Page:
ROHM Announces New AutomotiveGrade Backlight LED Driver Optimized for LCD Panels
ROHM announced the availability of the latest LED driver IC, the BD81A76EFV-M, optimized for LCD backlight in instrument cluster, center information displays and car navigation.
ROHM announced the availability of the latest LED driver IC, the BD81A76EFV-M, optimized for LCD backlight in the instrument cluster, center information displays and car navigation. Unlike conventional drivers with 4 channels that support LCDs up to 8”, this IC provides 6 channels of output (with 120mA per channel) that can support LCD panels of up to 10-12” class. At the same time, original buck-boost control ensures compatibility with both small and large LCDs using a single driver. This makes it possible to develop a common design of an LCD control board suitable for conventional panels along with the latest large-size displays.
In recent years, to improve both visibility and design in the automotive field, LCDs are being used in an increasing number of systems including instrument clusters, head-up displays, and car navigation. In addition, larger screen sizes are being demanded. They require a greater number of high brightness LEDs for backlight as well as LED drivers featuring multi-channel operation and advanced dimming features that can prevent flicker effects.
In response to this increasing market need, ROHM has leveraged its industry-leading analog design technology and incorporated proprietary technologies into its LED drivers to achieve flicker-free operation and to contribute to a common control board design. The BD81A76EFV-M also allows designers to use larger LCD panels in-vehicle applications.
“ROHMs new LED driver allows flexibility of design in modern display architectures and ensures backward compatibility providing cost-effectiveness”, Stefan Drouzas, Product Marketing Manager Automotive Display Products, ROHM Semiconductor GmbH.
1. Original buck-boost control supports a common control board design.
The BD81A76EFV-M incorporates proprietary buck-boost control to provide greater application flexibility in LCD applications. In contrast to conventional 6channels backlight LED drivers utilizing only boost control. Although conventional LED drivers are only capable of driving 36 to 60 LEDs (6-10 LEDs/channel), ROHM’s new driver IC expands the range from 6 to 60 LEDs (1-10 LEDs/channel). This ensures the support of not only larger displays but also small and medium-sized panels as well using a single driver, contributing to a common design of control board.
2. Class-leading 6ch output enables compatibility with the latest 12” displays
Incorporating a constant current driver with low heat generation enables a best-in-class 6 channels LED current output of 120mA per channel. Unlike conventional 4 channels products that support LCDs up to 8”, ROHM’s new driver can accommodate larger panels in the 10-12” class. In addition, original PWM dimming technology (patent no. 2018-169705) provides a dimming ratio of 10,000:1, improving visibility and greater design flexibility for center information displays and instrument clusters.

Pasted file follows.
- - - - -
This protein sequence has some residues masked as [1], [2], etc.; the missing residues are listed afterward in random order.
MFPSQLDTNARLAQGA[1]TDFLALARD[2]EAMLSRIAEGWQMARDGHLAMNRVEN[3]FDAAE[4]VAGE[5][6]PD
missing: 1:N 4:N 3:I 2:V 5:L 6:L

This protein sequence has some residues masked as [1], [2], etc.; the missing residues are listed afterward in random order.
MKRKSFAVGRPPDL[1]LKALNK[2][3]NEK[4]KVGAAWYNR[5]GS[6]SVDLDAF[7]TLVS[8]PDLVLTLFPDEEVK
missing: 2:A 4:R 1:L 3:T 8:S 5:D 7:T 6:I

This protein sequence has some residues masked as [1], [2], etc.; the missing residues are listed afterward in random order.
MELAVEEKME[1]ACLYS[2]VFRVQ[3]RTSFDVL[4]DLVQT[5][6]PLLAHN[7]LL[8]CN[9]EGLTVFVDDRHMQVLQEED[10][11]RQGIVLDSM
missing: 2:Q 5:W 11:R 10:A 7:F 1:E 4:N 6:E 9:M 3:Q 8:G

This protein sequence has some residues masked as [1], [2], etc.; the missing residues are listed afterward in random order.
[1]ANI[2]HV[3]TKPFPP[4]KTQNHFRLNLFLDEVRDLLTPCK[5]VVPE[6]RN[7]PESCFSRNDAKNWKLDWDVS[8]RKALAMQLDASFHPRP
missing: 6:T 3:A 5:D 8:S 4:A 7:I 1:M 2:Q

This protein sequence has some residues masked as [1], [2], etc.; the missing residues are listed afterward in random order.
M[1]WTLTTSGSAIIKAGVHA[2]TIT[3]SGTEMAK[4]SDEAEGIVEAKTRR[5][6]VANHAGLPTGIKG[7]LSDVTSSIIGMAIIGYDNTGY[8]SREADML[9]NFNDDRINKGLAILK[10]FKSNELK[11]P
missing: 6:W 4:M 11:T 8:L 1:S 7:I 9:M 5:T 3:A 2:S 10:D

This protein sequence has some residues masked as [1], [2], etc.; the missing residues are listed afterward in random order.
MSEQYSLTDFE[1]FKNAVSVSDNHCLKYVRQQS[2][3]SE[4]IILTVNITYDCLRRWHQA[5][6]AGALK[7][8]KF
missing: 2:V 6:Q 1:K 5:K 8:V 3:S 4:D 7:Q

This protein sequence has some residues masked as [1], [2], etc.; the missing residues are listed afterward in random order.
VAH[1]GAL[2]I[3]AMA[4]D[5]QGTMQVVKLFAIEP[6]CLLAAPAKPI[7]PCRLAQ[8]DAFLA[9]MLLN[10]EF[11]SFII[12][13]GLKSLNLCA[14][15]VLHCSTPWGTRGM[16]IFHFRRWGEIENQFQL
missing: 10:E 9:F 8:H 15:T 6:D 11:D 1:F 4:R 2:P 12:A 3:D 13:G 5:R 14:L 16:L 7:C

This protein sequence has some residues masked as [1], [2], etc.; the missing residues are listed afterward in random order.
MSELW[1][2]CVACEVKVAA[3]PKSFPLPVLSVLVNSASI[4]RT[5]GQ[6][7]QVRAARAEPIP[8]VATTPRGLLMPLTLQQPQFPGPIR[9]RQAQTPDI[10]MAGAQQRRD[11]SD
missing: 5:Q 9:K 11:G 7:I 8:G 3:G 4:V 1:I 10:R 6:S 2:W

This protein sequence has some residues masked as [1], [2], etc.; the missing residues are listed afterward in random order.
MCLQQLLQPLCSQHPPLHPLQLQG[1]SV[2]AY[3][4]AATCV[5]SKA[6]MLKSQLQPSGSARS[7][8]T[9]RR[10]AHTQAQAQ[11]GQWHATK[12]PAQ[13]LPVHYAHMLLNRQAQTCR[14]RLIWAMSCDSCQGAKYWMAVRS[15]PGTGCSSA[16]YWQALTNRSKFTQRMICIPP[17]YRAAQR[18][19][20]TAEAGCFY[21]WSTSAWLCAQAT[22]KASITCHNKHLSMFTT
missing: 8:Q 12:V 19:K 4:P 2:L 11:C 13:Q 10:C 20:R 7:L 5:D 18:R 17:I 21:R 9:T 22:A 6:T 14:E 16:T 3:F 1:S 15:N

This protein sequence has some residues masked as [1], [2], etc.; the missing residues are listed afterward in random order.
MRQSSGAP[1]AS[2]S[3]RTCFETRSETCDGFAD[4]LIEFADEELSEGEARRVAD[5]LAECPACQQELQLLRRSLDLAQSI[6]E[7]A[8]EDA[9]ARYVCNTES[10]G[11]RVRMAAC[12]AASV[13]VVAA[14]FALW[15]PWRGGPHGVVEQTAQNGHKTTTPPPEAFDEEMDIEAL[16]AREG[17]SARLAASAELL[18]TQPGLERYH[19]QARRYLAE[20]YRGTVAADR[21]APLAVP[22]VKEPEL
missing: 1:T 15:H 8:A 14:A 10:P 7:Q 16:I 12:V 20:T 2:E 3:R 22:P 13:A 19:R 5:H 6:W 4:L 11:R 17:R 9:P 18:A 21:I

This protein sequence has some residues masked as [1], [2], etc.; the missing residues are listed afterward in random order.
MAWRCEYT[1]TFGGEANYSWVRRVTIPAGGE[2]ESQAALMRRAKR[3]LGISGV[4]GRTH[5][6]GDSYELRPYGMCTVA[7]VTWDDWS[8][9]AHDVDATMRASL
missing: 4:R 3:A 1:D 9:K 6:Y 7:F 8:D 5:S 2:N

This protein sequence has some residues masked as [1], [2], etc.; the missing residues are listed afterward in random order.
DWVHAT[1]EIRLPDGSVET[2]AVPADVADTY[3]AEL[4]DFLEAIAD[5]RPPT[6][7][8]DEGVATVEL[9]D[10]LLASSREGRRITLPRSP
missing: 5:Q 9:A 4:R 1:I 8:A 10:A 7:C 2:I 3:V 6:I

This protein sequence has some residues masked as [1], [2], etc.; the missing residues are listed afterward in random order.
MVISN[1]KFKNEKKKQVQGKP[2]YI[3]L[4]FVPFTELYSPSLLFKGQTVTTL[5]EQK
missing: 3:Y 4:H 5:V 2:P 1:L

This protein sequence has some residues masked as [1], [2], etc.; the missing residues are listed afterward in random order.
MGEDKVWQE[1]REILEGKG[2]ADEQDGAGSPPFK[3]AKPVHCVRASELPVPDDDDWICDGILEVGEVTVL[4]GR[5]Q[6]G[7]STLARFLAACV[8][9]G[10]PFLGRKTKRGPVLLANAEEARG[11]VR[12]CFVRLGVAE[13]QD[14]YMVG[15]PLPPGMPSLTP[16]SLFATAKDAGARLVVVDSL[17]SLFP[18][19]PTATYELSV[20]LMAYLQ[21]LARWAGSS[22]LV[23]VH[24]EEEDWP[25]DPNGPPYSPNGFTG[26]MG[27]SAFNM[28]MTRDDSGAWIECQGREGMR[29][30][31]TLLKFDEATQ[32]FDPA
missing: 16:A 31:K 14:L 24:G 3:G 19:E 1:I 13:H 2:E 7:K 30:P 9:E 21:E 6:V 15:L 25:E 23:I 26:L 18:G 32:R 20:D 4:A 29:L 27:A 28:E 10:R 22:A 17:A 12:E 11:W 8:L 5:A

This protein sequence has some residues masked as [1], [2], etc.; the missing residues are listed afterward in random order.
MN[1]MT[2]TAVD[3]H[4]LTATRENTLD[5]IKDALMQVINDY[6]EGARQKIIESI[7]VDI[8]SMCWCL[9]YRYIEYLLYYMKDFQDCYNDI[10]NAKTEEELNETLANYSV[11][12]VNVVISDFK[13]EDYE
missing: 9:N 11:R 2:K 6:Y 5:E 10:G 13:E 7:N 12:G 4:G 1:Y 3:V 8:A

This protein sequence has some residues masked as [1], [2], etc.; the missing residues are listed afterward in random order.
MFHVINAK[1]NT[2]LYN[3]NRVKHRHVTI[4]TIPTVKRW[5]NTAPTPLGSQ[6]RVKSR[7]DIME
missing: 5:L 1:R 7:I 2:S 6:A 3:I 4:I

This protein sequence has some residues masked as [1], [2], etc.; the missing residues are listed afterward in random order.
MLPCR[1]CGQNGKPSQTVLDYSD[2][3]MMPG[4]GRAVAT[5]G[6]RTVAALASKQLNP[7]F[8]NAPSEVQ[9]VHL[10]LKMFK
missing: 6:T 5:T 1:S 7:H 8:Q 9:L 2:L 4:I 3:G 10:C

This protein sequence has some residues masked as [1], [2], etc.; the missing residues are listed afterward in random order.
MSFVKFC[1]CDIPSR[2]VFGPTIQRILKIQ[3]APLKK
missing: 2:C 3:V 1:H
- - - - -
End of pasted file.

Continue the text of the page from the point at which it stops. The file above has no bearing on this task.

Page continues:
3. Low standby current minimizes power consumption
Leveraging analog design expertise and process technologies allowed ROHM to reduce standby current consumption to just 10µA. This reduces power consumption to less than 1/3 compared with functionally equivalent products featuring a standby current of 40µA (typ.).
4. Spread spectrum function ensures high reliability, low noise operation
In addition to obtaining qualification under the international AEC-Q100 standard for automotive reliability, the BD81A76EFV-M integrates a spread spectrum function as a countermeasure against EMI that allows it to clear CISPR25 noise requirements for vehicle applications. The result is stable operation in automotive systems sensitive to noise.
- Car navigation
- Center information displays (CID)
- Cluster panels
- Head-up displays (HUD)
- Electronic mirrors
- Small/medium LCDs
- Other automotive displays (up to 12”) requiring LED backlight
About ROHM Semiconductor
ROHM was established in Kyoto in 1958 as initially a manufacturer of small electronic components. In 1967 production was expanded to include transistors and diodes, and in 1969 ICs and other semiconductor products were added to the lineup. Two years later (in 1971), going against conventional Japanese business culture, the company entered the US market by establishing a sales office and IC design center in Silicon Valley. Through the hard work and passionate dedication of its young workforce, business flourished, causing the industry to take notice. ROHM's expansion overseas soon became a template for other companies and eventually was accepted as common business practice.